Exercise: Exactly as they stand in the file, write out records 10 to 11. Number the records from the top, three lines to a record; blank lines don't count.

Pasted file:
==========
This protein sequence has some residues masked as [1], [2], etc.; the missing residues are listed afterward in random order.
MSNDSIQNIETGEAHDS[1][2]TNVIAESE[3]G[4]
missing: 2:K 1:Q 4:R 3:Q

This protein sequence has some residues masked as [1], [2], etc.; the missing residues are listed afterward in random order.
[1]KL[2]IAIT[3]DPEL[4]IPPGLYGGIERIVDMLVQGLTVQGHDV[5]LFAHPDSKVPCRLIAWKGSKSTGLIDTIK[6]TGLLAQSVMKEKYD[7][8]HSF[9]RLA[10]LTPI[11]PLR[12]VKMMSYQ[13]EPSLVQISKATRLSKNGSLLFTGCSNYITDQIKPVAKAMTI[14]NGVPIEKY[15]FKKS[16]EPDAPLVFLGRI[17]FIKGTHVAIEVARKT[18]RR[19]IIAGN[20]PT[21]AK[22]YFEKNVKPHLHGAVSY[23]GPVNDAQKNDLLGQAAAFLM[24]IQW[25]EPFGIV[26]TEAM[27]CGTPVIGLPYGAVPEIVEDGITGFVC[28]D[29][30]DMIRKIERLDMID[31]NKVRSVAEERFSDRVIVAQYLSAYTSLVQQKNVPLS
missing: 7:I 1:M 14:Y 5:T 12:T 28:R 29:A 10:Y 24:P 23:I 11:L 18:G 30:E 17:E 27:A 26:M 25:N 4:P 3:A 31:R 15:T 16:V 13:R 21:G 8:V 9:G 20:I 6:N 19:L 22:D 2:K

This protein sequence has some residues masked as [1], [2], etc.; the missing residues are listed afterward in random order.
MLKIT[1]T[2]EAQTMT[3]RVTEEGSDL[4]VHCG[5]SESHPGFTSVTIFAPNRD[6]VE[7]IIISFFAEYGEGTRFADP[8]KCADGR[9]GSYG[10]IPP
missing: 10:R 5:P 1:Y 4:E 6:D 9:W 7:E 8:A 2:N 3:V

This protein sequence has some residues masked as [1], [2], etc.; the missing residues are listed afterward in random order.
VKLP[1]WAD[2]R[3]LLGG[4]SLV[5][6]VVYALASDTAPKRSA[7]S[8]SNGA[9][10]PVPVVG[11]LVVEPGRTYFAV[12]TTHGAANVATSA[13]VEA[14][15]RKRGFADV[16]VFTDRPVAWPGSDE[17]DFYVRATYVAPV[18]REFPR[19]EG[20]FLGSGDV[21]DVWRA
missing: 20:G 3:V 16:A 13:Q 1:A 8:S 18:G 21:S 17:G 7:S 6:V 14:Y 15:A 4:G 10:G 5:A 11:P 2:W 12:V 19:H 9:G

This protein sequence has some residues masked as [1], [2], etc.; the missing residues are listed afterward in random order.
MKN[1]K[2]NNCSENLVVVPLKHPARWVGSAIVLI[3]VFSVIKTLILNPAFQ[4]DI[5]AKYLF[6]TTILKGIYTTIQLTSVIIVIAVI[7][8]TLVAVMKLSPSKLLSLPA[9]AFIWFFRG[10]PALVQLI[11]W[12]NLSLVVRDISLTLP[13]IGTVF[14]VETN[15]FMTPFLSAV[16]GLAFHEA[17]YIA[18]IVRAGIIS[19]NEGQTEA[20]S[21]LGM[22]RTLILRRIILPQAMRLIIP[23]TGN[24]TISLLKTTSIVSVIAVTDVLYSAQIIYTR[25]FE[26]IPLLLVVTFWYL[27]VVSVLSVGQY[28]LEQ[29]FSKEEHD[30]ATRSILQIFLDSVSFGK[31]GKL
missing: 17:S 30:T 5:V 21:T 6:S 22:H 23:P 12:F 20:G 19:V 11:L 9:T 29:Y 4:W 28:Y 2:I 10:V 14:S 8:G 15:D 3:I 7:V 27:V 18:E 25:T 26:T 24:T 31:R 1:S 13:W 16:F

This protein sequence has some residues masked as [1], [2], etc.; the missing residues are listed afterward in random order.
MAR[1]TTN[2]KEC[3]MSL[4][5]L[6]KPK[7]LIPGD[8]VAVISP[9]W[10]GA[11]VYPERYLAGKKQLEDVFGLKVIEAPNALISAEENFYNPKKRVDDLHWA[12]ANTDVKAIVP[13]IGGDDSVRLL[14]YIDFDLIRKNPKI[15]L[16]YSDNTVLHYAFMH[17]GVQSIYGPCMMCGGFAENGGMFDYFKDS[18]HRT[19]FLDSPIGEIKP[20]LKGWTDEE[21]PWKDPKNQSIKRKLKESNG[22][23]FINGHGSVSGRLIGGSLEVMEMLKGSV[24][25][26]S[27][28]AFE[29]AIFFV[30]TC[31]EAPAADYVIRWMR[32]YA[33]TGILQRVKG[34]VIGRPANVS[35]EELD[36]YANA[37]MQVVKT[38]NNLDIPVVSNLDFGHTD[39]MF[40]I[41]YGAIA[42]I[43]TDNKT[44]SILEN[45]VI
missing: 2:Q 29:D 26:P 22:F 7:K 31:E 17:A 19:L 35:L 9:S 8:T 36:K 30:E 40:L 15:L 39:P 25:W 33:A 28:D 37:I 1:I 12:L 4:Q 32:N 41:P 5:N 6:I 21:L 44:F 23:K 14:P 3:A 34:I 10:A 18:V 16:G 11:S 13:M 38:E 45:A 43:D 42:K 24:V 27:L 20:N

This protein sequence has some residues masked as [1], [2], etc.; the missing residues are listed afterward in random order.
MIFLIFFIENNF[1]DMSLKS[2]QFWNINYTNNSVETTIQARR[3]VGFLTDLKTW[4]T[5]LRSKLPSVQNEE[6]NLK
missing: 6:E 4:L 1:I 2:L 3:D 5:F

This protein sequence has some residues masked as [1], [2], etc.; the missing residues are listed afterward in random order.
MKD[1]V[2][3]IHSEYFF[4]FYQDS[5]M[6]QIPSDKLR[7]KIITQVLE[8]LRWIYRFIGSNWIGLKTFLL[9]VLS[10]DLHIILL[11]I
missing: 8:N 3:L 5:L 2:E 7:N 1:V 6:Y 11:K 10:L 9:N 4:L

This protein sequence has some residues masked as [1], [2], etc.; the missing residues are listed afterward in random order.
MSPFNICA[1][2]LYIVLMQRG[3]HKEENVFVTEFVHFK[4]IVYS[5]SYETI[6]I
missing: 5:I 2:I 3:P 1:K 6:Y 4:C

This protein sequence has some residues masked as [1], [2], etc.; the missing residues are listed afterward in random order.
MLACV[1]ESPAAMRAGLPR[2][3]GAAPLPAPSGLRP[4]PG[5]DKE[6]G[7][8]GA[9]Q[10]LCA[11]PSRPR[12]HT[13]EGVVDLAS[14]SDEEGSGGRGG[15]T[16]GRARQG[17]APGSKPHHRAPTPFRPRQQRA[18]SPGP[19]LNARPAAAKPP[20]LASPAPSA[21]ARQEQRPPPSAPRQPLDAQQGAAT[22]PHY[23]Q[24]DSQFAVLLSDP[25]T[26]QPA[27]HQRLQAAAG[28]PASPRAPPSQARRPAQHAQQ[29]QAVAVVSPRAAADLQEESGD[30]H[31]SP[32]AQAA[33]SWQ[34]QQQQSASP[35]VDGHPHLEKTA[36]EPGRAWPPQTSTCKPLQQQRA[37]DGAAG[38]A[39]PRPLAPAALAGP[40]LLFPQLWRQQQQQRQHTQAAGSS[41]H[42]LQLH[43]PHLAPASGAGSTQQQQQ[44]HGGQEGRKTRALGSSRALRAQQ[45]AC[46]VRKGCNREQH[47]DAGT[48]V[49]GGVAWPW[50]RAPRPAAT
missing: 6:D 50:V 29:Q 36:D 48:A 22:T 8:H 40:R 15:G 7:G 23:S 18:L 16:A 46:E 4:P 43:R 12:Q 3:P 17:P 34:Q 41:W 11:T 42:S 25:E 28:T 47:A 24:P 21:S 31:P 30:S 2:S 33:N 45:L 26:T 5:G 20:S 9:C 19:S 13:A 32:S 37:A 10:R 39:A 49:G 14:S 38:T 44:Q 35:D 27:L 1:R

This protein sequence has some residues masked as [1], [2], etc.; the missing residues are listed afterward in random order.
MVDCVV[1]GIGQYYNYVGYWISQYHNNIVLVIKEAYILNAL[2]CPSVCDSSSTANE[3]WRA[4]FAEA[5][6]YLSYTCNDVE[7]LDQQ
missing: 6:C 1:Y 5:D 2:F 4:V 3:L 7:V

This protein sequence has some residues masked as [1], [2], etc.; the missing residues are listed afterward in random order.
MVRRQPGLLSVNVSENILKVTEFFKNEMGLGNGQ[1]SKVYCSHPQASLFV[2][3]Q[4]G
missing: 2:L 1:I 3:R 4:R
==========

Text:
This protein sequence has some residues masked as [1], [2], etc.; the missing residues are listed afterward in random order.
MLACV[1]ESPAAMRAGLPR[2][3]GAAPLPAPSGLRP[4]PG[5]DKE[6]G[7][8]GA[9]Q[10]LCA[11]PSRPR[12]HT[13]EGVVDLAS[14]SDEEGSGGRGG[15]T[16]GRARQG[17]APGSKPHHRAPTPFRPRQQRA[18]SPGP[19]LNARPAAAKPP[20]LASPAPSA[21]ARQEQRPPPSAPRQPLDAQQGAAT[22]PHY[23]Q[24]DSQFAVLLSDP[25]T[26]QPA[27]HQRLQAAAG[28]PASPRAPPSQARRPAQHAQQ[29]QAVAVVSPRAAADLQEESGD[30]H[31]SP[32]AQAA[33]SWQ[34]QQQQSASP[35]VDGHPHLEKTA[36]EPGRAWPPQTSTCKPLQQQRA[37]DGAAG[38]A[39]PRPLAPAALAGP[40]LLFPQLWRQQQQQRQHTQAAGSS[41]H[42]LQLH[43]PHLAPASGAGSTQQQQQ[44]HGGQEGRKTRALGSSRALRAQQ[45]AC[46]VRKGCNREQH[47]DAGT[48]V[49]GGVAWPW[50]RAPRPAAT
missing: 6:D 50:V 29:Q 36:D 48:A 22:T 8:H 40:R 15:G 7:G 23:S 18:L 16:A 46:E 4:P 43:R 12:Q 3:P 17:P 34:Q 41:W 11:T 42:S 25:E 28:T 47:A 24:P 21:S 31:P 30:S 2:S 33:N 45:L 26:T 5:G 20:S 9:C 19:S 13:A 32:S 37:A 10:R 39:A 49:G 14:S 38:T 44:Q 35:D 27:L 1:R

This protein sequence has some residues masked as [1], [2], etc.; the missing residues are listed afterward in random order.
MVDCVV[1]GIGQYYNYVGYWISQYHNNIVLVIKEAYILNAL[2]CPSVCDSSSTANE[3]WRA[4]FAEA[5][6]YLSYTCNDVE[7]LDQQ
missing: 6:C 1:Y 5:D 2:F 4:V 3:L 7:V